I would like to draw attention to one significant point. A constitutional reform will be made before the presidential election. Central to the new constitution will be reforms to the characteristics, duties and authority of the president, who will be elected by popular vote for the first time.
As you may already know, the prime minister has made two important statements on this matter. Let me start with the second. Three days ago, he announced in Eskişehir that he will run to be elected chairman for the last time in the regular convention on Sept. 30. This could be taken as an indirect announcement of his candidature for the presidential election in 2014. As a successful politician who has dominated the political stage over the last decade and received 50 percent of the vote in the last election, he is entitled to this.
But what really matters is Erdoğan’s statement made on a TV program on June 6 proposing the bestowal of executive powers on the president, and his comment that the popularly elected president should not be detached from his party. In an attempt to justify the proposal, he said: “I see what [Turgut] Özal and [Süleyman] Demirel experienced as presidents; they held symbolic powers there. Özal was under threat; he considered founding a new party. Now we have a president elected by the people, not by parliament. A president who holds greater power out of popular support puts an end to division of powers.”
If the prime minister’s proposal is enshrined in the Constitution and further endorsed by the people, Erdoğan and future chairmen of the AK Party will be in a different position. This means that the AK Party chairman will not be prime minister at the same time. An executive president will chair the committee of ministers. As a minister, the prime minister will serve as coordinator for other ministers. The chairman will assume a role by which he ensures the preservation of presidential control over the party.
The prime minister makes these proposals for better and more effective governance, as well as for the future of the AK Party. For this reason, the merger with the HAS Party should be considered from a broader perspective. It is a wise move to introduce a strong executive president and to embrace reliable and dignified political figures. But as I said, will these amendments be inserted in the new constitution and further endorsed by the people in the referendum?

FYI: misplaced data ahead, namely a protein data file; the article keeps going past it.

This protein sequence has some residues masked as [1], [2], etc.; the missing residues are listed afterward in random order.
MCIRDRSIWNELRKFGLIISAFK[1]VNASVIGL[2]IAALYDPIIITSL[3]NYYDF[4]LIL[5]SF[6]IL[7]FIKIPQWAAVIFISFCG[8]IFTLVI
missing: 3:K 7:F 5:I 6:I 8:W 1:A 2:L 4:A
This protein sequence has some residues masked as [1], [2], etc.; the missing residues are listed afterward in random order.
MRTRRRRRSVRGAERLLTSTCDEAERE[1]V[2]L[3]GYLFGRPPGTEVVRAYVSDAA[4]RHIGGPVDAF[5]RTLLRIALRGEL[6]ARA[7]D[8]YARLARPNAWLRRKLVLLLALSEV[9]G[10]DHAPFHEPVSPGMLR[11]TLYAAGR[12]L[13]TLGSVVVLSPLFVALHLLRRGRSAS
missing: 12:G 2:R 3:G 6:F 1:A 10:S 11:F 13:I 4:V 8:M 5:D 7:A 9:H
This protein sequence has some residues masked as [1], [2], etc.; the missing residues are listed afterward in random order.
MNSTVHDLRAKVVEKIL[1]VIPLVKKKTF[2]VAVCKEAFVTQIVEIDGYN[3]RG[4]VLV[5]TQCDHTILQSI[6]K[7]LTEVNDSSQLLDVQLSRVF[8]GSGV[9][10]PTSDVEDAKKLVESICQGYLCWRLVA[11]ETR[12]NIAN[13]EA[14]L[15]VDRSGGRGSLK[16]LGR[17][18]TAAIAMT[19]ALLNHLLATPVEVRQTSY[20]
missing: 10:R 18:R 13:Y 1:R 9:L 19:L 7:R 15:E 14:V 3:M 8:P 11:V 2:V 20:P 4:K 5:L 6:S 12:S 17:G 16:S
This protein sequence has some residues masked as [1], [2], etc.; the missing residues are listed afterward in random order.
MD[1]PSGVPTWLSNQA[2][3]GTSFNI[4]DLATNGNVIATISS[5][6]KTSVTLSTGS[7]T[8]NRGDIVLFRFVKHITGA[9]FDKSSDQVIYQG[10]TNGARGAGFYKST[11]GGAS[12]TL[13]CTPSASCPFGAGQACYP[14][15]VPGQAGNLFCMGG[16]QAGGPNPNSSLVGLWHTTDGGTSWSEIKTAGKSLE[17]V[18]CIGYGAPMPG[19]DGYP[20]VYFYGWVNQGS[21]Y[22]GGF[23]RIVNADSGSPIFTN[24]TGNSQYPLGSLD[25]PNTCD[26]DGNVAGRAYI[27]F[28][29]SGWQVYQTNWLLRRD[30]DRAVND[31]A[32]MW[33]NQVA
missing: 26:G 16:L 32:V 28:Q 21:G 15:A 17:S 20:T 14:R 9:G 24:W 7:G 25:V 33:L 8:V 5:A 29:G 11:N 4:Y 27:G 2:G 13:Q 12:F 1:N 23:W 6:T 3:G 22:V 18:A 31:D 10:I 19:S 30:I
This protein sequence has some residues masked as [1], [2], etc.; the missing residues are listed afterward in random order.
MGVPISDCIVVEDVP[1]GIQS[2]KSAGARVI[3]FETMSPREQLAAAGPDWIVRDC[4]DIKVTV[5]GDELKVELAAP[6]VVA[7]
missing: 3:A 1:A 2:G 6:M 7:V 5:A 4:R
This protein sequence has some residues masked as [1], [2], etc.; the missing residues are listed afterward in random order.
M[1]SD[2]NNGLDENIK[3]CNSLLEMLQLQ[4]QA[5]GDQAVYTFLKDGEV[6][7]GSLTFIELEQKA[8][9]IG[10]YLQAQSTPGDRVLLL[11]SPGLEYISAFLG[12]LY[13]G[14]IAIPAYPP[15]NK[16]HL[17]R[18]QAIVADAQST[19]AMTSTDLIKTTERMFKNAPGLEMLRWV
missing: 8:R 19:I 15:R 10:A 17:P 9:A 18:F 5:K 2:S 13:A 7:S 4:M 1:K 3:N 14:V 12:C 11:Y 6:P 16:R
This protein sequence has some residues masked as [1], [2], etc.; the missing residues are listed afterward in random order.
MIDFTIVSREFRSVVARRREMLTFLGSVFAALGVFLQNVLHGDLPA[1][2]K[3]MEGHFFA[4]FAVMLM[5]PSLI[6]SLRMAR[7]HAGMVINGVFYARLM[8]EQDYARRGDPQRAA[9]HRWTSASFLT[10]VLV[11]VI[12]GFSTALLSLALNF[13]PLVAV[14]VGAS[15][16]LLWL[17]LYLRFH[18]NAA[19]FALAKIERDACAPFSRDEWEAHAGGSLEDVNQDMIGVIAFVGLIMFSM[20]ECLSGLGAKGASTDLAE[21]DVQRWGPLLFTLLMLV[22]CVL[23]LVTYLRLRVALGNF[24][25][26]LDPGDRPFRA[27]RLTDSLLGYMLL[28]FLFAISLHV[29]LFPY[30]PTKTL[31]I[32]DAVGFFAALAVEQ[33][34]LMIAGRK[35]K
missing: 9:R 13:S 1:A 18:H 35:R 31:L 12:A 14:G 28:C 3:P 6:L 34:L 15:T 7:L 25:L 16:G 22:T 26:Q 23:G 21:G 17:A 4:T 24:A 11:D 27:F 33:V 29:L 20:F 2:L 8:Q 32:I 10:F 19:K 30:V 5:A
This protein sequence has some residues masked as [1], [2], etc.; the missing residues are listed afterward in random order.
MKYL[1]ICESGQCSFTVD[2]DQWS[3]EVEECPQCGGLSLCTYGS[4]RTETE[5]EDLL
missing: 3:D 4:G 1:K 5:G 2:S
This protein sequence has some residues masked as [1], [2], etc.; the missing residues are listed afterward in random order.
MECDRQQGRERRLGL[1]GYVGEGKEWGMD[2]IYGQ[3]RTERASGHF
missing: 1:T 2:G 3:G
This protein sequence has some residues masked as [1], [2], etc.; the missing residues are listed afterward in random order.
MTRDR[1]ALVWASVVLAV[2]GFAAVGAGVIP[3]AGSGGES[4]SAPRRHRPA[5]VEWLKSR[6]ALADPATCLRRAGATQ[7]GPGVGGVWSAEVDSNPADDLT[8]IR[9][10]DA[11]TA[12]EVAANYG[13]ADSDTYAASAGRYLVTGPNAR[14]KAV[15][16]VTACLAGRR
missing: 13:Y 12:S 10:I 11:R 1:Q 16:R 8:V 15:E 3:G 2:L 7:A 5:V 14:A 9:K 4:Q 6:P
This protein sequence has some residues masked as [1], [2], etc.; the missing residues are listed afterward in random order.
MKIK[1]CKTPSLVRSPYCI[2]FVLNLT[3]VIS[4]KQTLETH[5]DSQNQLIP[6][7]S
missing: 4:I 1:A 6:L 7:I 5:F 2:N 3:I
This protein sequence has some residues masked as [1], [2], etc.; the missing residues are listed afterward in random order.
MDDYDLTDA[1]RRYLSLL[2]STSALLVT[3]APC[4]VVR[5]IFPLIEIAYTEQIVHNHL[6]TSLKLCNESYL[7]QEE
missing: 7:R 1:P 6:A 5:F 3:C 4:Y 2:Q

Regardless of whether the prime minister has good intentions, the opponents of the AK Party will see these moves as attempted steps towards civilian guardianship. Maybe the objections from the opposition parties could be disregarded, given that they have always opposed everything the ruling party has done. However, growing concerns held by the vast majority of citizens, and calls for further democratization from liberal circles, should also be taken into consideration.
The AK Party’s rule has been particularly consolidated by the expansion of freedoms and the steps to further democratize Turkey. Erdoğan and his friends read the process of change correctly, and they have stayed firm against tutelage. This is the gist of the matter, and if this is not understood, everybody will lose.
We need constructive solutions that will address concerns. Will this strong executive president be controlled or checked by Parliament? How will this happen? Will the deputies become members of Parliament elected by the people, able to check the president? Will the electoral threshold be lowered? Will intraparty democracy be achieved? Will checks and balances between executive, legislative and judicial branches be maintained?
I think that Erdoğan’s era of mastery is just starting. Turkey will either have new legislative, executive and judicial branches or it will lose power and strength under the pressure of foreign policy.